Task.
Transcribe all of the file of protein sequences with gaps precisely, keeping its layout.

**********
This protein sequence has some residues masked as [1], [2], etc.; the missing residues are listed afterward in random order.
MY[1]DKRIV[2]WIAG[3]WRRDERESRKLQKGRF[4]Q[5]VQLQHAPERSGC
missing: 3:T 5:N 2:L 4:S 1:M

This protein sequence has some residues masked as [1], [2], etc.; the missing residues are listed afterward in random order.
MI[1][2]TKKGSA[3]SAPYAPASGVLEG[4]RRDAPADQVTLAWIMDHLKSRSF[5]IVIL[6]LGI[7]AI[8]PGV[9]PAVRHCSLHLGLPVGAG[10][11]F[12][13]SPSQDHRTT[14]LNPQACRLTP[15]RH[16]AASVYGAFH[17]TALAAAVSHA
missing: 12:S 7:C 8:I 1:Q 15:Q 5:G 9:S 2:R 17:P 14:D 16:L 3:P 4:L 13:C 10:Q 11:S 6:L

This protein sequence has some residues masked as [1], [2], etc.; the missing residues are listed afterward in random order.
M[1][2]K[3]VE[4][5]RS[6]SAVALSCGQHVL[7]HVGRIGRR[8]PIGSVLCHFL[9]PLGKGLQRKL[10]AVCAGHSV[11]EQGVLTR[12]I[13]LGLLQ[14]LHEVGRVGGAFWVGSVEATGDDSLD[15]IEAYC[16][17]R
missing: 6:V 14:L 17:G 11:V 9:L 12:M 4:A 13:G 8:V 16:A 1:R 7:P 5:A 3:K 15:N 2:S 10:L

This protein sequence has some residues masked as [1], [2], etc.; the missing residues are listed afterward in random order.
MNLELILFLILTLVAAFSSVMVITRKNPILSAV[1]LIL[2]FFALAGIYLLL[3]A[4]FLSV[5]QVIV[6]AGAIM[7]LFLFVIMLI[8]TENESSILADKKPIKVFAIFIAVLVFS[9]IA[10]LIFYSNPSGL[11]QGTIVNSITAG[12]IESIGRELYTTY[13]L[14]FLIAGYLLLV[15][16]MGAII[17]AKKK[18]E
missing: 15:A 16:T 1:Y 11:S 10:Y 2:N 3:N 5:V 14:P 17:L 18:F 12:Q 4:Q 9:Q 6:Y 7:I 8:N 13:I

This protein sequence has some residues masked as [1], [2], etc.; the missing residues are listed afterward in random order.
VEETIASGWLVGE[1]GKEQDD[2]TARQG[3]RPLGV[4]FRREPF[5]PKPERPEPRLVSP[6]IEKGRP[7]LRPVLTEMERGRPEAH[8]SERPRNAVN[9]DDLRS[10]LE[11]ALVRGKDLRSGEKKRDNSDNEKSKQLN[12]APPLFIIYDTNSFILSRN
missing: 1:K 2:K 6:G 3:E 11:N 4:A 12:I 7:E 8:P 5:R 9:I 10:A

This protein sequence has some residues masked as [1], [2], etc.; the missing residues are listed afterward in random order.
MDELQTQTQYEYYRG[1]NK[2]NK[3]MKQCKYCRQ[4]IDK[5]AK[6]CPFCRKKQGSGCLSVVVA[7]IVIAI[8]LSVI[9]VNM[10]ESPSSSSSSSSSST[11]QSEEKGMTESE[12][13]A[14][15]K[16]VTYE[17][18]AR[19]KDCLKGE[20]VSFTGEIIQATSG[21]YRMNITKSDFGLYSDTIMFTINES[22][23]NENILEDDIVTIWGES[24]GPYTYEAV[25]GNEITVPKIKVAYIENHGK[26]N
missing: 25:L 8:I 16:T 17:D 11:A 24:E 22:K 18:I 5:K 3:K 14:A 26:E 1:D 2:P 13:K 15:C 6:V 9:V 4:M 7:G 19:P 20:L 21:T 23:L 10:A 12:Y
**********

This protein sequence has some residues masked as [1], [2], etc.; the missing residues are listed afterward in random order.
MY[1]DKRIV[2]WIAG[3]WRRDERESRKLQKGRF[4]Q[5]VQLQHAPERSGC
missing: 3:T 5:N 2:L 4:S 1:M

This protein sequence has some residues masked as [1], [2], etc.; the missing residues are listed afterward in random order.
MI[1][2]TKKGSA[3]SAPYAPASGVLEG[4]RRDAPADQVTLAWIMDHLKSRSF[5]IVIL[6]LGI[7]AI[8]PGV[9]PAVRHCSLHLGLPVGAG[10][11]F[12][13]SPSQDHRTT[14]LNPQACRLTP[15]RH[16]AASVYGAFH[17]TALAAAVSHA
missing: 12:S 7:C 8:I 1:Q 15:Q 5:G 9:S 2:R 17:P 14:D 16:L 3:P 4:L 13:C 10:Q 11:S 6:L

This protein sequence has some residues masked as [1], [2], etc.; the missing residues are listed afterward in random order.
M[1][2]K[3]VE[4][5]RS[6]SAVALSCGQHVL[7]HVGRIGRR[8]PIGSVLCHFL[9]PLGKGLQRKL[10]AVCAGHSV[11]EQGVLTR[12]I[13]LGLLQ[14]LHEVGRVGGAFWVGSVEATGDDSLD[15]IEAYC[16][17]R
missing: 6:V 14:L 17:G 11:V 9:L 12:M 4:A 13:G 8:V 16:A 1:R 7:P 5:A 3:K 15:N 2:S 10:L

This protein sequence has some residues masked as [1], [2], etc.; the missing residues are listed afterward in random order.
MNLELILFLILTLVAAFSSVMVITRKNPILSAV[1]LIL[2]FFALAGIYLLL[3]A[4]FLSV[5]QVIV[6]AGAIM[7]LFLFVIMLI[8]TENESSILADKKPIKVFAIFIAVLVFS[9]IA[10]LIFYSNPSGL[11]QGTIVNSITAG[12]IESIGRELYTTY[13]L[14]FLIAGYLLLV[15][16]MGAII[17]AKKK[18]E
missing: 15:A 16:T 1:Y 11:S 10:Y 2:N 3:N 5:V 14:P 17:L 18:F 12:Q 4:Q 9:Q 6:Y 7:I 8:N 13:I

This protein sequence has some residues masked as [1], [2], etc.; the missing residues are listed afterward in random order.
VEETIASGWLVGE[1]GKEQDD[2]TARQG[3]RPLGV[4]FRREPF[5]PKPERPEPRLVSP[6]IEKGRP[7]LRPVLTEMERGRPEAH[8]SERPRNAVN[9]DDLRS[10]LE[11]ALVRGKDLRSGEKKRDNSDNEKSKQLN[12]APPLFIIYDTNSFILSRN
missing: 1:K 2:K 6:G 3:E 11:N 4:A 12:I 7:E 8:P 5:R 9:I 10:A

This protein sequence has some residues masked as [1], [2], etc.; the missing residues are listed afterward in random order.
MDELQTQTQYEYYRG[1]NK[2]NK[3]MKQCKYCRQ[4]IDK[5]AK[6]CPFCRKKQGSGCLSVVVA[7]IVIAI[8]LSVI[9]VNM[10]ESPSSSSSSSSSST[11]QSEEKGMTESE[12][13]A[14][15]K[16]VTYE[17][18]AR[19]KDCLKGE[20]VSFTGEIIQATSG[21]YRMNITKSDFGLYSDTIMFTINES[22][23]NENILEDDIVTIWGES[24]GPYTYEAV[25]GNEITVPKIKVAYIENHGK[26]N
missing: 25:L 8:I 16:T 17:D 11:A 24:E 22:K 18:I 5:K 3:K 14:A 26:E 1:D 2:P 13:K 15:C 6:V 9:V 4:M 7:G 19:P 20:L 21:T 23:L 10:A 12:Y